December 7, 1906

Thanksgiving Day of 1906 was a very quiet here in Milton. The day was ideal; a clear sky, a bracing atmosphere, though the chilling wind made overcoats comfortable, there was nothing but pleasure in the weather. The stores and schools, the banks, and other places of business, were closed, and the general appearance of the town was that of Sunday. Rev. Coursey preached at the M. E. Church in the morning, and the W. C. T. U. held services in the evening. There were no services at the other churches. Several persons went gunning, and taken altogether the day passed very pleasantly.

On November 27, James Jester says, agent Owens shipped from the station two large, and one small door to Wilmington, but he does not know where they come from, neither does agent Owens.

Families are changing residences thus early. They have the opportunity and are taking advantage of the beautiful weather to make their changes.

Milton Docks and the land around the Milton station are strewn with lumber of various kinds. That on the docks is piling, mostly white oak, awaiting shipment. That at the station is a mixture not of kind, but of quality. Some piling and other sticks, for what purpose is unknown to the writer. There are sticks that appeared to have been ties, cut down and trimmed up to about 2 inches at the small end. Others so crooked that a line drawn from one end to the other, would cut to stick into several times. It would appear that the intentions were to clear out every available stick of timber from the suburbs of Milton that will pay the cost of transportation to a northern market.

Miss Estella Virden has returned from a visit of several weeks, to her father and brother, at Box Elder, Wyoming.

The regular monthly meeting of the M. E. Sunday School Missionary Society was held on Sunday afternoon.

Mrs. Clate Hastings, who was recently noted as being seriously ill with hemorrhages, is much improved.

[….] of all precedence and custom, met in the M. E. Church, on Monday evening, and elected the following officers: Superintendent, Edward Davidson; 1st asst., Josiah culver; 2nd asst., J. L. Black; Sect., J. H. Davidson; Treasurer, May L. Coverdale; Librarian, Ephram Darby; organist, Miss Elizabeth Black; asst. Miss May Welch; Superintendent of infant room, Mrs. Josiah Culver; asst., Mrs. Clara Starkey; Musical Director, J. B. .Welch.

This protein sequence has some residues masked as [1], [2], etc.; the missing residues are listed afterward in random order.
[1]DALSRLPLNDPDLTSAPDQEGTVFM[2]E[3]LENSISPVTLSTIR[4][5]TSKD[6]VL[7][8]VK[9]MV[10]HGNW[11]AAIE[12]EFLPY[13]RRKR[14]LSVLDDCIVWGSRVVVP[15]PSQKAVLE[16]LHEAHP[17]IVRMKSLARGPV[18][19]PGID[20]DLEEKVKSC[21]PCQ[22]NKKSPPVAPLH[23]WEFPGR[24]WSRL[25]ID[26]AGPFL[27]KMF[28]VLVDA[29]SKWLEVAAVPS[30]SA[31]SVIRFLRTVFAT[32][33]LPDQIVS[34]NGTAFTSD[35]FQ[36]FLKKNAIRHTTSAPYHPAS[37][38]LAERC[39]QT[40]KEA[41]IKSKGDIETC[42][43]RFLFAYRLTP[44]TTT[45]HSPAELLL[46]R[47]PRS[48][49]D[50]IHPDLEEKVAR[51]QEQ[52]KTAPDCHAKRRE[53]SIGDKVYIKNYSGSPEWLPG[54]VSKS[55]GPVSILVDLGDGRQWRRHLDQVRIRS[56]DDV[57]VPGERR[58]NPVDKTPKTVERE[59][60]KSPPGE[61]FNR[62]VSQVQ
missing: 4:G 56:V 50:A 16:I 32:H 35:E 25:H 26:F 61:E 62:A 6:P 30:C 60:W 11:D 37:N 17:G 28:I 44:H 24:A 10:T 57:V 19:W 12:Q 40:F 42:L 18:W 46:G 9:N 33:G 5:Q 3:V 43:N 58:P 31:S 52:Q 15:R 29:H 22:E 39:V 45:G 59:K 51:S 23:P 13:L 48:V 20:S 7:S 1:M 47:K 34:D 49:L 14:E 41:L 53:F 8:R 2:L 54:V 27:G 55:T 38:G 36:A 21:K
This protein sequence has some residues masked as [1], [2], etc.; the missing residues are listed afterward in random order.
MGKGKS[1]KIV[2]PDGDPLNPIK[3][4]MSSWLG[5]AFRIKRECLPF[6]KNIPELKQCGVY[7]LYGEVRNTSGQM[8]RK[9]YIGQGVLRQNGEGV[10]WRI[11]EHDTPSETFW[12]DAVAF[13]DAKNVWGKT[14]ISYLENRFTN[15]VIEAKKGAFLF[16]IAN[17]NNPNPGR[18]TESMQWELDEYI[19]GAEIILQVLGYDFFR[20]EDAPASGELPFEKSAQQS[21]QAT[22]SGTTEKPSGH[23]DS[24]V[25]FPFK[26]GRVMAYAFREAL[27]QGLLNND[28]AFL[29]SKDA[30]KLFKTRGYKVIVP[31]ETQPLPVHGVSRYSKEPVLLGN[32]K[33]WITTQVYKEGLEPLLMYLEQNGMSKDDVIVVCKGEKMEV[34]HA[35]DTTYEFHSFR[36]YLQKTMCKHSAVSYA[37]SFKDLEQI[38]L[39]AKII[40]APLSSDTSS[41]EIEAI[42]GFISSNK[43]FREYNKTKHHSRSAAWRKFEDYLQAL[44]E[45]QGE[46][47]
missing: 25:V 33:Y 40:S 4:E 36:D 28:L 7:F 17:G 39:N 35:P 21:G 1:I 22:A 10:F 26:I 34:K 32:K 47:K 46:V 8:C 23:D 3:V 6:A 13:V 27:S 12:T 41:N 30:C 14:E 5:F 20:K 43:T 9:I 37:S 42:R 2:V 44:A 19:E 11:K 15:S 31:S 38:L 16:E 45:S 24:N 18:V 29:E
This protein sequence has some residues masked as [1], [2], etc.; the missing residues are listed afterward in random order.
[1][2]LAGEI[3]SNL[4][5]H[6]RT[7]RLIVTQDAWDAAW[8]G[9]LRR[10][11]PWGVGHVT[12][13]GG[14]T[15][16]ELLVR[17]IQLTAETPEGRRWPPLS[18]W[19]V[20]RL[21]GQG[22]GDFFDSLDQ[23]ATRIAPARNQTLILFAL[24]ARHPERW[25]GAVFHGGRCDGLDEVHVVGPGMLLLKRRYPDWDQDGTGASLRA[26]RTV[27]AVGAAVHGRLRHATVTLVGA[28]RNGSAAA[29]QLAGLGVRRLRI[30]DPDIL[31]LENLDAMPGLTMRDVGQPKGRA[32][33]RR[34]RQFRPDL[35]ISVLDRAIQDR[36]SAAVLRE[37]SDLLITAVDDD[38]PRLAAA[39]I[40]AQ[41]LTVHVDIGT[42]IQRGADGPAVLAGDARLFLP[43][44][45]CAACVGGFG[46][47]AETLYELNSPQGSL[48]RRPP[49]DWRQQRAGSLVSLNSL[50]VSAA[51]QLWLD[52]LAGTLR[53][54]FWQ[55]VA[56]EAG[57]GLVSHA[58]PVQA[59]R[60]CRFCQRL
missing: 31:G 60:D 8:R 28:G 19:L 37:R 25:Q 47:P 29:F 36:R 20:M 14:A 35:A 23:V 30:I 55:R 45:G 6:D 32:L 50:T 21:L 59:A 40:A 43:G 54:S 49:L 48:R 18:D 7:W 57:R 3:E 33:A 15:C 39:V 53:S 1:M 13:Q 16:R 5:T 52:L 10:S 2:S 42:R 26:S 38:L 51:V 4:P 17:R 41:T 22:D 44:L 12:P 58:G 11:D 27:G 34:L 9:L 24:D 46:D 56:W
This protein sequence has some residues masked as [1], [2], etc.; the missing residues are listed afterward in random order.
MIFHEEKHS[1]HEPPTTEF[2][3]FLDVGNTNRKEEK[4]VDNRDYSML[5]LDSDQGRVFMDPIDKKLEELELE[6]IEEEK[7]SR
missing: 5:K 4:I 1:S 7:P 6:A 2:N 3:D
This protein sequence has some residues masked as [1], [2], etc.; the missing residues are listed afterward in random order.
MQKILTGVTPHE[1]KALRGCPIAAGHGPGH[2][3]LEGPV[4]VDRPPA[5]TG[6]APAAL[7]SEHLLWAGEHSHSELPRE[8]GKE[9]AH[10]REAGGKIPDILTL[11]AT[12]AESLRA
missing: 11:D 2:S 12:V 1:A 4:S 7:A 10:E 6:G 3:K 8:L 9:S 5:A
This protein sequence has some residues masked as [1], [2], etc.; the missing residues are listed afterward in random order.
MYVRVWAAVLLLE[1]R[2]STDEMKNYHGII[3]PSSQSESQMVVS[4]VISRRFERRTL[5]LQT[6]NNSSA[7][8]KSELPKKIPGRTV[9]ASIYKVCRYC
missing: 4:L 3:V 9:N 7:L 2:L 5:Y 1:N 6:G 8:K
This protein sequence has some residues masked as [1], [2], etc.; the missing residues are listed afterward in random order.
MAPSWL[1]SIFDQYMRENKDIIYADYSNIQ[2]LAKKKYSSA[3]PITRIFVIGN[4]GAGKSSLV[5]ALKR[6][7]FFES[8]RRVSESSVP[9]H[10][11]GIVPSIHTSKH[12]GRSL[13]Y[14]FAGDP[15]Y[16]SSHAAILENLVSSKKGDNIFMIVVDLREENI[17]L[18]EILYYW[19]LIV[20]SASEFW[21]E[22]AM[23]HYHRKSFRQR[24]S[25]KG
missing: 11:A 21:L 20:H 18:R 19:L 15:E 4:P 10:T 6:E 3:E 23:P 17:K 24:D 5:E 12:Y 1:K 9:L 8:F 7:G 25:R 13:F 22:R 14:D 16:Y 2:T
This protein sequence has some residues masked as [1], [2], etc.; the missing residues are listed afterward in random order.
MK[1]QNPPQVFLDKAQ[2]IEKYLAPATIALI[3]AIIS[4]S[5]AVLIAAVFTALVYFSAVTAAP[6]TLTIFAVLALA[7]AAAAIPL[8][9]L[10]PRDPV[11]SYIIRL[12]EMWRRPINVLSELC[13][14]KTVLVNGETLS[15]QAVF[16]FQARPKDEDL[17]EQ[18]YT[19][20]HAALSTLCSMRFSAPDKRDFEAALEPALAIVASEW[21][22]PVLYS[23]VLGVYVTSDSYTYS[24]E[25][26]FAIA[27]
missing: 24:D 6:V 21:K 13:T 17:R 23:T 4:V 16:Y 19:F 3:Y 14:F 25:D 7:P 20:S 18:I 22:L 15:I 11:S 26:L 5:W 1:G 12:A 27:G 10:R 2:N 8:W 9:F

Anticipating the locating of several large industries, the Milton Board of trade, reorganized on Friday evening by the election of the following officers: President J. L. Black; secretary, W. W. Conwell; treasurer, P. S. C. Lofland; executive committee, Captain George B. Hunter, john ponder, Josiah culver, N. W. White,. It is hoped that the reorganization of this board under its present officers may be prolific of much good to the town.

The electric light man is putting of wires and several residences. The Times office has them, and the Jr. O. U. A. M. and other business places.

Captain E. M. Lofland has had his auto on the street. It works well, but it he is not finished as elaborately as one costing $1000. The present or rather the former run, was not satisfactory to the captain. He did not hardly think he could beat “Bob”[i], and he now has her on the dry dock.

Susie B. Davidson, of Philadelphia, spent Thanksgiving in Milton, returning to the city on Monday.

Extra meetings commenced at the M. E. Church, on Tuesday evening. Rev. B. S. Taylor, an evangelist from New York, it is expected on Wednesday, to take charge of the meetings.


[i] Dr. Robert B. Hopkins, first person in Milton to own an automobile